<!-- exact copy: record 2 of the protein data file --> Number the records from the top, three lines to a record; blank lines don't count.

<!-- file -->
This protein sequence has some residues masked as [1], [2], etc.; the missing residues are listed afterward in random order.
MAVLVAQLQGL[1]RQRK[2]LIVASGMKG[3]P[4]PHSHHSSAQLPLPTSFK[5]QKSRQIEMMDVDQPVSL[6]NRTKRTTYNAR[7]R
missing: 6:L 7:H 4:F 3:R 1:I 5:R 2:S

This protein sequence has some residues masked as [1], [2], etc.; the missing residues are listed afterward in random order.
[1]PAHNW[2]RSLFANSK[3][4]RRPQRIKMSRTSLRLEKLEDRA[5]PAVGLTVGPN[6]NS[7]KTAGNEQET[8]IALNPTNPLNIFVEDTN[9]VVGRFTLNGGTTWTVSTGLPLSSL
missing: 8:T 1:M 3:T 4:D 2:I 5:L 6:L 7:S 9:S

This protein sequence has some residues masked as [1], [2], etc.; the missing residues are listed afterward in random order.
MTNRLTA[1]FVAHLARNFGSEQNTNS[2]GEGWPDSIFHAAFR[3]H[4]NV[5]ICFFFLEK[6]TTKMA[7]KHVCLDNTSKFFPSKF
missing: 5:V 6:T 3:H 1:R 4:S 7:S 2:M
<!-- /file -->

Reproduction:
This protein sequence has some residues masked as [1], [2], etc.; the missing residues are listed afterward in random order.
[1]PAHNW[2]RSLFANSK[3][4]RRPQRIKMSRTSLRLEKLEDRA[5]PAVGLTVGPN[6]NS[7]KTAGNEQET[8]IALNPTNPLNIFVEDTN[9]VVGRFTLNGGTTWTVSTGLPLSSL
missing: 8:T 1:M 3:T 4:D 2:I 5:L 6:L 7:S 9:S